Biotech Strategy Blog

Commentary on Science, Innovation & New Products with a focus on Oncology & Hematology

Posts tagged ‘Nature Biotechnology’

Regular blog readers will know I think tissue engineering is an exciting area where you can see innovation in action – advances in basic science can translate into ways to artificially create replacement organs and body parts.

Research published online 22 July 2012 in Nature Biotechnology by Janna Nawroth and colleagues at the California Institute of Technology (Caltech) and Harvard University, shows how biomedical engineers are learning from the structure and function of other animals.

In a Nature Biotechnology article titled “a tissue-engineered jellyfish with biomimetic propulsion” researchers describe how they were able to combine rat cardiac muscle cells and a synthetic elastomer membrane into a medusoid like structure that mimicked the propulsion of a jellyfish.

Credit: Caltech and Harvard University

They achieved this by forming the elastomer into a medusoid or jellyfish like shape with eight lobes around a central disc, then applying a monolayer of rat cardiac muscle tissue, which when electrically shocked, contracted in a synchronized way.

The net result was the medusoid “swam” in a similar way to a jellyfish. They effectively developed an artificial pump made out of a hybrid of living cells and silicone rubber.

The video below by Janna Nawroth, produced by Caltech and Harvard University, shows the medusoid in action, and explains how this research advances the design of muscular pumps for biomedical application:

According to the Caltech press release, this approach in reverse-engineering the function of a jellyfish “will be broadly applicable to the reverse engineering of muscular organs in humans.” 

While we are not yet able to tissue engineer a replacement human heart, it’s hard not to believe that at some point in the future we will see the development of hybrid devices that combine synthetic materials and cultured heart muscle cells.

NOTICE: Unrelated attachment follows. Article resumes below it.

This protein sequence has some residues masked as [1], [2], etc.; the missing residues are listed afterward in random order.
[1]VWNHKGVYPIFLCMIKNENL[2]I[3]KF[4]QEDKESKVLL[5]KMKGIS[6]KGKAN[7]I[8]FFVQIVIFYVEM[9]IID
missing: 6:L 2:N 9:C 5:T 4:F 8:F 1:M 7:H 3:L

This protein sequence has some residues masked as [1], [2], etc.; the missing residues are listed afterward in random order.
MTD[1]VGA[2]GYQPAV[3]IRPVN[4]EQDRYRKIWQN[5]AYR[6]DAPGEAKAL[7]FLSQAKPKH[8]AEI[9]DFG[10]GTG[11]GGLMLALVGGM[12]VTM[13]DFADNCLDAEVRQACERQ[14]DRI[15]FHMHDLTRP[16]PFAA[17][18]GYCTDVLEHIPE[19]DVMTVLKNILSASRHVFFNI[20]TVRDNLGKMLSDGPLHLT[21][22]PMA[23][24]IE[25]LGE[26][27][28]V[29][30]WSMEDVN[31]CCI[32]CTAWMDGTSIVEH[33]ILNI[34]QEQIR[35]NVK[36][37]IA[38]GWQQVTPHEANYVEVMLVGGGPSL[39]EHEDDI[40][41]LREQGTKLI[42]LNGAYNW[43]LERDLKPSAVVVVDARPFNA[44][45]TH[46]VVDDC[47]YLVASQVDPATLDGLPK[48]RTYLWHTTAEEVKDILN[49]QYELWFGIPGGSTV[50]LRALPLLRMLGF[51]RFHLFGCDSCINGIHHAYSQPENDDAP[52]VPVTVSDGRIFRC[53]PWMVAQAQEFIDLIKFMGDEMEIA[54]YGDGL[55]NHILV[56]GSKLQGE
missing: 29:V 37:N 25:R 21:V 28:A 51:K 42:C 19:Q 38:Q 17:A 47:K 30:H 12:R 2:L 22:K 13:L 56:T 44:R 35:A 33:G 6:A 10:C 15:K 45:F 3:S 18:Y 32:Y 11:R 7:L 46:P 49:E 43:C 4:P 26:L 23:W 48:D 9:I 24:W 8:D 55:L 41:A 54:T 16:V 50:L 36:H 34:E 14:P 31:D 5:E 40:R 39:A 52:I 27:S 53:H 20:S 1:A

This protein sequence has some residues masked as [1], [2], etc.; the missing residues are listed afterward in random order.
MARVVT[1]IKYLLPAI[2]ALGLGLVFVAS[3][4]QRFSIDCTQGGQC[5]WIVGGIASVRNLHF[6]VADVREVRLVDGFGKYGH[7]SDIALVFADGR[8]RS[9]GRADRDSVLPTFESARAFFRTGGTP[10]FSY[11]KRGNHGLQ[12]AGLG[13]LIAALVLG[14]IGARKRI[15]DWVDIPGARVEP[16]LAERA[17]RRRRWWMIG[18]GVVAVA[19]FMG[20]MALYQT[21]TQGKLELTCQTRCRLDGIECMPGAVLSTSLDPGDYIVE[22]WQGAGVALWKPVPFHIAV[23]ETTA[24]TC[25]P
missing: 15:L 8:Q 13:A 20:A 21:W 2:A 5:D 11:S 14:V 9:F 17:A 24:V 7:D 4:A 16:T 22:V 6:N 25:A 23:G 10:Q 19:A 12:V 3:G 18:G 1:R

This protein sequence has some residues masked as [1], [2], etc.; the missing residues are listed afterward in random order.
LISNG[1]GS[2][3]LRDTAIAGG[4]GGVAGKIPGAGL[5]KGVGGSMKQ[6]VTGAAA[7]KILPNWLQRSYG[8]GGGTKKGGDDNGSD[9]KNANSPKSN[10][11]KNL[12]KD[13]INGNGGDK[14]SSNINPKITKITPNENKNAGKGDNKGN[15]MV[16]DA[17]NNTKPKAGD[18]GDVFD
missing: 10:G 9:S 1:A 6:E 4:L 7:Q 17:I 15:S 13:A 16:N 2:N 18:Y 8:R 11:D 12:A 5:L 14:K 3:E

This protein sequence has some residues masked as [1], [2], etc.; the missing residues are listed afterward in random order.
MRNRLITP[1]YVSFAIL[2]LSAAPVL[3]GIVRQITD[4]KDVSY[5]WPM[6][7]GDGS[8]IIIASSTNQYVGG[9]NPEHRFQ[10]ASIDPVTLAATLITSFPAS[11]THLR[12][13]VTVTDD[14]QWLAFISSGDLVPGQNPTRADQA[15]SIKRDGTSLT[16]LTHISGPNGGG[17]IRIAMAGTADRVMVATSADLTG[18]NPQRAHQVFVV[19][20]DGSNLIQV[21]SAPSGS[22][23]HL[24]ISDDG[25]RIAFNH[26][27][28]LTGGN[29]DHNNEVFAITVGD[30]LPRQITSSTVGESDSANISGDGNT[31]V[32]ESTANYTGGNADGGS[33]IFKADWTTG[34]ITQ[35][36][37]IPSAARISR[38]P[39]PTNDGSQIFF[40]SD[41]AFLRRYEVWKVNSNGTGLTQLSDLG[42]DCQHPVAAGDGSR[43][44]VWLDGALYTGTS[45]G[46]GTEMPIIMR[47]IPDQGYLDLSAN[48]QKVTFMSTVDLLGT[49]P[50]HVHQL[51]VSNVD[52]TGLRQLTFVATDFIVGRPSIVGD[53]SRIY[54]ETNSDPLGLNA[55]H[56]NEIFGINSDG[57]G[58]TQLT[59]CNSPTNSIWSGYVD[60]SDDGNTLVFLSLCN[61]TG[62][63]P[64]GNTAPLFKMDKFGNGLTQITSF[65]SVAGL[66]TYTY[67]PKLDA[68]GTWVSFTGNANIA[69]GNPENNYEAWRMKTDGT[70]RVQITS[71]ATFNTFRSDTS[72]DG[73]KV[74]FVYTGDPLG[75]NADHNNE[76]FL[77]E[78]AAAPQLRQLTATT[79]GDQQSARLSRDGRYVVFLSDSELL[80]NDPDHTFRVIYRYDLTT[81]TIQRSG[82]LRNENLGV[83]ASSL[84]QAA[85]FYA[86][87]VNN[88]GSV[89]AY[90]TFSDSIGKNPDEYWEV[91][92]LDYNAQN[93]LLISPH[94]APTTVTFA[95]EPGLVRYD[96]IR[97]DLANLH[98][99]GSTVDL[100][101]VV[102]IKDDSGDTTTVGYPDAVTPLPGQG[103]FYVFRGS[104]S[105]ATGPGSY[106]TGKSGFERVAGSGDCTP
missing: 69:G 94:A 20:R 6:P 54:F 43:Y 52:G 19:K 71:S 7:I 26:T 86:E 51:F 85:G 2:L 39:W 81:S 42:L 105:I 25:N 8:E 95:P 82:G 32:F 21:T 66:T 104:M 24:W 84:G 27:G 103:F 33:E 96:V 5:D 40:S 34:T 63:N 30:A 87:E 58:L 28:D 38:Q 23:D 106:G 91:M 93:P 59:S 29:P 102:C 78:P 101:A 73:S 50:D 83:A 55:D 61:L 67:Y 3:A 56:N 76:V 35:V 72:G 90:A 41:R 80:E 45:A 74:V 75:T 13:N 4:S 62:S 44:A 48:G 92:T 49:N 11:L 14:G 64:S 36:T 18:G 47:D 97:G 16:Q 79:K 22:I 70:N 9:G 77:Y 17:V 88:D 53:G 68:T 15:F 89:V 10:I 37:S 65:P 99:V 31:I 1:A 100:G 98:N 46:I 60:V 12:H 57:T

Reference

ResearchBlogging.orgJanna C Nawroth, Hyungsuk Lee, Adam W Feinberg, Crystal M Ripplinger, Megan L McCain, Anna Grosberg, John O Dabiri, & Kevin Kit Parker (2012). A tissue-engineered jellyfish with biomimetic propulsion Nature Biotechnology, 30, 792-797 DOI: 10.1038/nbt.2269

Leave a comment

The findings from a telephone survey of 3001 adults show that social media and the internet are increasingly important for finding health information.

This has important implications for the marketing professionals in the biotechnology and pharmaceutical industries who struggle to come to grips with social media in the absence of any FDA guidance.

The Pew Internet & American Life Project published today their survey on “The Social Life of Health Information, 2011.”  It makes for interesting reading.  Some of the statistics I found of interest, relating to the United States, include:

  • 74% of adults use the internet
  • 59% of adults (80% of internet users) have looked for online health information around a disease or major health topic
  • 25% of adults (34% of internet users) have read someone else’s commentary or experience about a health issue on an online news group, website or blog
  • 19% of adults (25% of internet users) have watched an online video about health or medical topics (See my previous post on using social media such as video to recruit for clinical trials)
  • 13% of adults (18% of internet users) have consulted online reviews of particular drugs or medical treatments

As this insightful report notes, “people use online social tools to gather information, share stories, and discuss concerns.”

Pharmaceutical and biotechnology companies will have to come to terms with addressing the increasing desire of patients for information, presented in a way that is fair balanced and non-promotional.

The power of social media to potentially change the paradigm of how medical data is gathered was also highlighted in the recent paper published in Nature Biotechnology.

This paper presented an analysis of data collected on the website PatientsLikeMe for those suffering from amyotrophic lateral sclerosis (ALS).  While such data will never replace a randomized, blinded drug study, I think that patient community data could have a role to play in areas around Quality of Life (QoL) assessments and post-marketing surveillance.

Increased fast internet access is driving social media and the demand for quality health information.  This trend is only set to continue.

ResearchBlogging.orgWicks, P., Vaughan, T., Massagli, M., & Heywood, J. (2011). Accelerated clinical discovery using self-reported patient data collected online and a patient-matching algorithm Nature Biotechnology, 29 (5), 411-414 DOI: 10.1038/nbt.1837

Leave a comment
error: Content is protected !!